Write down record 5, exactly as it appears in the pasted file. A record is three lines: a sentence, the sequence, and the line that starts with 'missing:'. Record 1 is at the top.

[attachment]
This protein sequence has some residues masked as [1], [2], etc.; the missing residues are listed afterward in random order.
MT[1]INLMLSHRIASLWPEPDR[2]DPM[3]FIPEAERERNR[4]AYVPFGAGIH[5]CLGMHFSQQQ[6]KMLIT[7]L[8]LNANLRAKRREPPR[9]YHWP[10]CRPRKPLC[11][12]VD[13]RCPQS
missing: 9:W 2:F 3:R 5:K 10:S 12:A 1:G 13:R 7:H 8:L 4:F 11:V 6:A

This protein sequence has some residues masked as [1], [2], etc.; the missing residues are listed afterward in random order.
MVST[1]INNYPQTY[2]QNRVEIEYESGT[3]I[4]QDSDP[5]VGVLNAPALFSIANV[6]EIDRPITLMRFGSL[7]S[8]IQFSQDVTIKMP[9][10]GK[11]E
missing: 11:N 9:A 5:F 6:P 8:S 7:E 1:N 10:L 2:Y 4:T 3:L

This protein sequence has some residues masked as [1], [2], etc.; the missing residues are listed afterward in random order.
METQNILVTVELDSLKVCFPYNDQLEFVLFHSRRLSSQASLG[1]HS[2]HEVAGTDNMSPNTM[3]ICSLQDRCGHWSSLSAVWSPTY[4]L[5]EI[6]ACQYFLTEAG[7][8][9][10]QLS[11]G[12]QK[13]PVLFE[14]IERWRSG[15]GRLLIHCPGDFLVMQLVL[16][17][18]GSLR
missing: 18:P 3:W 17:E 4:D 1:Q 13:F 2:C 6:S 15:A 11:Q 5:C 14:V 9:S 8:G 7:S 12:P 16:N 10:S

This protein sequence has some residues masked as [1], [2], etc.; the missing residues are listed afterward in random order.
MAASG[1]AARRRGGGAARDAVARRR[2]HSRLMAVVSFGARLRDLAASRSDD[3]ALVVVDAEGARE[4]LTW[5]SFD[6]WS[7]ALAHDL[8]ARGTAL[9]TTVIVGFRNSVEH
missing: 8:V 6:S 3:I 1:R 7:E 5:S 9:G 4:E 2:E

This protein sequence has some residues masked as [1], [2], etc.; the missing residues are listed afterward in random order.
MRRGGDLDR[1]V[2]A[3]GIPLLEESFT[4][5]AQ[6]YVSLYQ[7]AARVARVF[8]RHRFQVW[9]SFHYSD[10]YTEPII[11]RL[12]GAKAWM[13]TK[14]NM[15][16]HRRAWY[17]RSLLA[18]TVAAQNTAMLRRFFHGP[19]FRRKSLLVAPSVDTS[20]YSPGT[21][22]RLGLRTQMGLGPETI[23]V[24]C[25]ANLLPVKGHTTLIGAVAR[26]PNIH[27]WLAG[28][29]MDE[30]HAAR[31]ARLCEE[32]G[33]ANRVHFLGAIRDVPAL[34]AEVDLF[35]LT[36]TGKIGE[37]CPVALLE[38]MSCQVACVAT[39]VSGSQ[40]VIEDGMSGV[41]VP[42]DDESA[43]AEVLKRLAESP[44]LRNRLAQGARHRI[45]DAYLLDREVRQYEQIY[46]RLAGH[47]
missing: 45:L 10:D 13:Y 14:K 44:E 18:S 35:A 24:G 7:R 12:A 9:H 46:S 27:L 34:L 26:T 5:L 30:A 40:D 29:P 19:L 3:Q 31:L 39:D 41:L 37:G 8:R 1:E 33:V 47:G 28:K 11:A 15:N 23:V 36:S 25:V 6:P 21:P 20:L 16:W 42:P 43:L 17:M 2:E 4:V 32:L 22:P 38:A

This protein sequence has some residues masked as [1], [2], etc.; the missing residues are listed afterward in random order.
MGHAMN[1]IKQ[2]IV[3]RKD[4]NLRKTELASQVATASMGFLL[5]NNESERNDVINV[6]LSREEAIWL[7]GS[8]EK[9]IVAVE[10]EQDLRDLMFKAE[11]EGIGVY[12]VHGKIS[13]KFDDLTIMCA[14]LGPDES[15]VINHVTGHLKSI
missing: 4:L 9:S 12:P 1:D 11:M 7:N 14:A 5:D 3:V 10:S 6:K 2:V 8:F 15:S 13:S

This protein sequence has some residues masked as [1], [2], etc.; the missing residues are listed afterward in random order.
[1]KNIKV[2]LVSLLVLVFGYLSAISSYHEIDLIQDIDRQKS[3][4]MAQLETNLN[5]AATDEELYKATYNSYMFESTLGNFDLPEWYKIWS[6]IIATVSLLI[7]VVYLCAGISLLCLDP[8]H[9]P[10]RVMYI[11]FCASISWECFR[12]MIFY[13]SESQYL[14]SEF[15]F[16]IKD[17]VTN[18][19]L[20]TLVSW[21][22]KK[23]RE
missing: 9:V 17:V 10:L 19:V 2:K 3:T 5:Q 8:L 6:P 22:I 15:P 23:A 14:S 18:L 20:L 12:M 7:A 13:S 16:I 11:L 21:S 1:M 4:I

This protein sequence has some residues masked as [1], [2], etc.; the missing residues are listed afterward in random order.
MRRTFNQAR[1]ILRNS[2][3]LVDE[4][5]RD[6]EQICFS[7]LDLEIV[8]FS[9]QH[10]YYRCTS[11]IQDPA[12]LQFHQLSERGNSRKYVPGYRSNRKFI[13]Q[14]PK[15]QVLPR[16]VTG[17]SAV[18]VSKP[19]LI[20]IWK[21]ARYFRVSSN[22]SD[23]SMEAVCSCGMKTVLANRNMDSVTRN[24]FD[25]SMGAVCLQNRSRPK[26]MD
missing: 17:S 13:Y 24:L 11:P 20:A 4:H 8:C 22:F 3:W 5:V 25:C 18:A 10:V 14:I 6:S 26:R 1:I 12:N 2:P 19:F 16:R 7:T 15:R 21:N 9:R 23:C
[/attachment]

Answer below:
This protein sequence has some residues masked as [1], [2], etc.; the missing residues are listed afterward in random order.
MRRGGDLDR[1]V[2]A[3]GIPLLEESFT[4][5]AQ[6]YVSLYQ[7]AARVARVF[8]RHRFQVW[9]SFHYSD[10]YTEPII[11]RL[12]GAKAWM[13]TK[14]NM[15][16]HRRAWY[17]RSLLA[18]TVAAQNTAMLRRFFHGP[19]FRRKSLLVAPSVDTS[20]YSPGT[21][22]RLGLRTQMGLGPETI[23]V[24]C[25]ANLLPVKGHTTLIGAVAR[26]PNIH[27]WLAG[28][29]MDE[30]HAAR[31]ARLCEE[32]G[33]ANRVHFLGAIRDVPAL[34]AEVDLF[35]LT[36]TGKIGE[37]CPVALLE[38]MSCQVACVAT[39]VSGSQ[40]VIEDGMSGV[41]VP[42]DDESA[43]AEVLKRLAESP[44]LRNRLAQGARHRI[45]DAYLLDREVRQYEQIY[46]RLAGH[47]
missing: 45:L 10:D 13:Y 14:K 44:E 18:S 35:A 24:G 7:R 12:A 9:H 46:S 27:L 34:L 26:T 5:L 30:A 40:D 29:P 19:L 3:Q 31:L 39:D 41:L 37:G 8:R 1:E 33:V 47:G 28:K 11:A 15:N 23:V 36:S 25:V 6:P 21:P 20:L 16:W 42:P 43:L 17:M 2:E 4:V 32:L 22:P 38:A